The name of George Simenon is linked to the astronomical figures racked up by the sales of almost two hundred titles (191 to be exact): 550 million copies sold to many millions of readers around the world. A big part of this stellar success is Inspector Maigret, who features in almost a hundred of his novels. Now the name of this prolific and bestselling writer, born in Belgium and who lived in Paris for much of his life, is becoming literary news again thanks to new editions of some of his novels, published together by Anagrama and Acantilado, as well as to the recent release of the film Maigret by Patrice Leconte, starring Gerard Depardieu. Two people who know his work well will talk about Simenon’s life and work at the Hay Festival Segovia: his son John Simenon, who manages his father’s bequest and has been involved in the production of some of the films based on his work; and Caroline Michel, an outstanding British cultural figure and Chair of the global Hay Festivals.
Simenon and Caroline Michel will talk to the writer and journalist Miquel Molina, Assistant Editor of La Vanguardia.
The event will be presented by María Sheila Cremaschi, director of Hay Festival Segovia, Florence van Vanhosbeeck, economic and commercial counselor and representative of Wallonia-Brussels International and Pablo Gonzalo, Global Head of Culture and Knowledge of Fundación Telefónica.
With simultaneous translation from Spanish to English and vice versa
How do you write a news story? How do you choose a good photo? What is a headline? The El País journalism workshop for children offers two sessions on journalism through simple activities that require nothing more than the wish to tell a story. In this hands-on workshop, the students of CEIP El Peñascal will choose their own story, learn how to write it in the form of a news item, and create a front page that they will take home as a souvenir.
How do new generations experience their relationship to identity, history, love or the concept of revolution? Yara Rodrigues Fowler is one of the most emblematic up-and-coming British writers on the current literary scene. She was shortlisted for the Sunday Times Young Writer of the Year Award for her debut, Stubborn Archivist. The Financial Times named her as one of "the 30 most exciting young people on the planet" as one of the designers of a bot that encouraged Tinder users to register to vote in the 2017 UK general election. Fowler's new novel, There are more things, revolves around the political awakening of Melissa and Catarina, two London flatmates with roots in Brazil.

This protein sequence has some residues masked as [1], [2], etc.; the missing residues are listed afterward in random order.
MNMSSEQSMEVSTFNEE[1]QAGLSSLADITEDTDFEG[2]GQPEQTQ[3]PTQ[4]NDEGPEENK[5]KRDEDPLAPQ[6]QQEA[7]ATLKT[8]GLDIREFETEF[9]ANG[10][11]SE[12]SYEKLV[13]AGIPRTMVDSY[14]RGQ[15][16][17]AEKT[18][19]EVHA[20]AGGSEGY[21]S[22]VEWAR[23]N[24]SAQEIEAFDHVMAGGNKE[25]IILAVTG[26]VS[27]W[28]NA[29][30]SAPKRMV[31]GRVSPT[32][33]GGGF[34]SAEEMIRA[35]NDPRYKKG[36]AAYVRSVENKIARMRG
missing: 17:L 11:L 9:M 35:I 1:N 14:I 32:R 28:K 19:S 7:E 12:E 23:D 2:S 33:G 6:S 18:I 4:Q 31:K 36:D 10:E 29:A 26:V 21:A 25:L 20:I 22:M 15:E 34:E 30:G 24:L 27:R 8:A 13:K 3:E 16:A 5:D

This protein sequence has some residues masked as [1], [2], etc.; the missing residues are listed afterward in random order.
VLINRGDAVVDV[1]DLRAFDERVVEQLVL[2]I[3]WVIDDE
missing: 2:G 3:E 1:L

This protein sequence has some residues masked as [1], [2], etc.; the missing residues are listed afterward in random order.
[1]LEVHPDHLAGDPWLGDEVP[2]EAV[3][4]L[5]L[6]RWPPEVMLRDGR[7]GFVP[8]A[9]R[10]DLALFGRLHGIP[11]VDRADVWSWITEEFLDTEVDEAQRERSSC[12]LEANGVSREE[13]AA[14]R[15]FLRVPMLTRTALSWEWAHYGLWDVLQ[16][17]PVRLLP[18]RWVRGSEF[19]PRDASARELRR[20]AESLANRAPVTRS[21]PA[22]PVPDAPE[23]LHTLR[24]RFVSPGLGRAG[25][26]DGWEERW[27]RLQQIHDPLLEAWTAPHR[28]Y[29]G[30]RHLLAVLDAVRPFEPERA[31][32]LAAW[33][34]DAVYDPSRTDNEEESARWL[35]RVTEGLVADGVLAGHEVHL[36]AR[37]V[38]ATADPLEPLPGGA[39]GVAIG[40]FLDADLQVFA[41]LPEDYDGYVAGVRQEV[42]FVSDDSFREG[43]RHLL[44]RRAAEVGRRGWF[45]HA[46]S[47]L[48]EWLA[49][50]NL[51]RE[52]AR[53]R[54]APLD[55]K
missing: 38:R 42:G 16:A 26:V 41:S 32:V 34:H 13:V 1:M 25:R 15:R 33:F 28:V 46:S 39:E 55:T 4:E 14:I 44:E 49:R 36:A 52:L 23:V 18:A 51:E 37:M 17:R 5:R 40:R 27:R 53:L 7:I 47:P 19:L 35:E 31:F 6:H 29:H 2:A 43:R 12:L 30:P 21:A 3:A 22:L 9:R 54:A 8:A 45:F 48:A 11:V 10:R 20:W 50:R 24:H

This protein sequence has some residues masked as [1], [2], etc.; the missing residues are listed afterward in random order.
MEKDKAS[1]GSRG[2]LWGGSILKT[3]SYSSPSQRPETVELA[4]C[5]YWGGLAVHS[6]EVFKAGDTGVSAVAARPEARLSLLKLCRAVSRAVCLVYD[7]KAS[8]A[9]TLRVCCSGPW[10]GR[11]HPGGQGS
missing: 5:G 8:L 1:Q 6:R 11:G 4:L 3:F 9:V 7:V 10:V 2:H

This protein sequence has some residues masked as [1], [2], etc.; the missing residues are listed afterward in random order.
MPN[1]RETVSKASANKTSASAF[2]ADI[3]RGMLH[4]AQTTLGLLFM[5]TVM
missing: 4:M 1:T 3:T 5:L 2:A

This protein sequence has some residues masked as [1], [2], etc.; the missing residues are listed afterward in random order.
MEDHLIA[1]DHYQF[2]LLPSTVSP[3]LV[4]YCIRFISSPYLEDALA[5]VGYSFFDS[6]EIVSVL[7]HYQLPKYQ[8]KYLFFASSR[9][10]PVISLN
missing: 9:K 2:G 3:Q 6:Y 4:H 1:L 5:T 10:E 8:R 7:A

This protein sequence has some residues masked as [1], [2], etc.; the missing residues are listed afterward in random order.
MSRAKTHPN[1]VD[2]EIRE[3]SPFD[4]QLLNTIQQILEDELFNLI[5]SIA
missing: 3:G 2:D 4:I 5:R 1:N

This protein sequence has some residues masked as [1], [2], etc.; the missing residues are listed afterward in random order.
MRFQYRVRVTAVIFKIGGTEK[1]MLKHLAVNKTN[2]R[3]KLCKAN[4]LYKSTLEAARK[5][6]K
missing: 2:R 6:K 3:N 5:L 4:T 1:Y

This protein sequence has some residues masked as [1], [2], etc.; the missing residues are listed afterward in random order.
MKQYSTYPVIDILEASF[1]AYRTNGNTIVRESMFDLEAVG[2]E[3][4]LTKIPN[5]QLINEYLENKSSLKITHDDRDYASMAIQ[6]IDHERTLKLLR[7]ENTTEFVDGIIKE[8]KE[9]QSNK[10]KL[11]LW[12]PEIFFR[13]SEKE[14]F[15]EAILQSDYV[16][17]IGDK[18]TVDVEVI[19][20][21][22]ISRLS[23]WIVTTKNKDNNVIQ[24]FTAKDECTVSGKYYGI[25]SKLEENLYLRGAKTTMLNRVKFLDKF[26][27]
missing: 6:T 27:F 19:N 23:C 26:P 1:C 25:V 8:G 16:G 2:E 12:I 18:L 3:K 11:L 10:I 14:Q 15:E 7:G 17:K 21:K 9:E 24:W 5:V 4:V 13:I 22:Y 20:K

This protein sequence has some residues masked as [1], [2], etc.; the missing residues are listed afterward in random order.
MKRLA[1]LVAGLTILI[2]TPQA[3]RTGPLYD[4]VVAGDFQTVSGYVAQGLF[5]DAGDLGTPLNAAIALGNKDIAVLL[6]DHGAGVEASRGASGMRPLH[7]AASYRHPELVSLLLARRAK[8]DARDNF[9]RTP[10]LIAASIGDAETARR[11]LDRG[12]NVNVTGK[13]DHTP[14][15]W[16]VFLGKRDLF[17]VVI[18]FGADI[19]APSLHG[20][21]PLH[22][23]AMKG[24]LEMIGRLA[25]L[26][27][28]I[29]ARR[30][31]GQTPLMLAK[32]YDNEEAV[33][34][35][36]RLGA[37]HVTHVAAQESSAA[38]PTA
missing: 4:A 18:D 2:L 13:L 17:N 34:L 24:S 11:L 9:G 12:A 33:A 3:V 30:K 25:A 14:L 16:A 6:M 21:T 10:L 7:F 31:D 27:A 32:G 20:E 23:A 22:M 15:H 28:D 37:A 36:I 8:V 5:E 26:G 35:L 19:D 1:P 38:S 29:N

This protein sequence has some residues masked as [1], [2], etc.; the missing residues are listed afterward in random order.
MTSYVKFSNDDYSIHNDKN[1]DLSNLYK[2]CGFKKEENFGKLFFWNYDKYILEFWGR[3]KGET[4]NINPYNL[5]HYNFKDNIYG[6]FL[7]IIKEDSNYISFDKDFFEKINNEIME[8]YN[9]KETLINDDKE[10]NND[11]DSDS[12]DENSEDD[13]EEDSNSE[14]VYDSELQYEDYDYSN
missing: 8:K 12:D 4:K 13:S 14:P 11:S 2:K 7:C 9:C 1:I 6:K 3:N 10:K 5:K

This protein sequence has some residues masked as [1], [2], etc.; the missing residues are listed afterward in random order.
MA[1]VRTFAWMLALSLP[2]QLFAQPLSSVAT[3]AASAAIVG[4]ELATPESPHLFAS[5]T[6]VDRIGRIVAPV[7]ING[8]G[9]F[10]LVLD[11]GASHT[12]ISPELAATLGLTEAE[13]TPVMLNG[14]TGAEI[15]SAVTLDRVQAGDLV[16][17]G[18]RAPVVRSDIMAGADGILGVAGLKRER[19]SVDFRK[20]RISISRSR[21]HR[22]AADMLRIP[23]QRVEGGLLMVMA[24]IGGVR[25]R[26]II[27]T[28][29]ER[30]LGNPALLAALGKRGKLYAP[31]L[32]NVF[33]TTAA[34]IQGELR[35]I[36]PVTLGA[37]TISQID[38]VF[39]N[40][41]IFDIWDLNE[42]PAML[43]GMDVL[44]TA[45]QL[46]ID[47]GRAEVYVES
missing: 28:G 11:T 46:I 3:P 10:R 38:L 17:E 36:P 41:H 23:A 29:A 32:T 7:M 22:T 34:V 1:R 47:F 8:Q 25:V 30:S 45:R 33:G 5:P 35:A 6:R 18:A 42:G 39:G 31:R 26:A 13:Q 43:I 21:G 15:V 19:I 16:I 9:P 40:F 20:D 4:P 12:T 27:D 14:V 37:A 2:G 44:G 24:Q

For her part, Xita Rubert has won over readers and critics with a fascinating debut, My Days with the Kopps, in which she wonders whether growing up is to enter a fiction of no-return. Rubert graduated in Philosophy and Literature from the University of Warwick, after studying at universities such as the Sorbonne. She currently holds a PhD in Comparative Literature, on a scholarship from Princeton University, where she teaches on the relationship between philosophy, literature and medicine.
They will be in conversation with Ludovic Assémat, Head of Arts at the British Council in Spain.
With simultaneous translation from English to Spanish
The 268 Sheep of Señor Rafael Montes Illustrate the Existence of the Unification Theory by Living Peacefully Together Despite Holding Radically Different Opinions.
A herd of 268 merino sheep belonging to Mr. Rafael Montes will be shepherded to the area beneath the beautiful Roman aquaduct. This is part of Daudy and Novoselov’s art + science hugely successful worldwide project 'Everything is Connected'. The sheep, each inscribed with YES or NO, will form random groups and arrangements. Not only does this beautifully illustrate Einstein’s Unification Theory, but it also proves perfectly to us the possibility of individuals living peacefully together, however disparate their point of view. The spray paint used to write the words on the sheep's wool is ecological and completely harmless to the animal.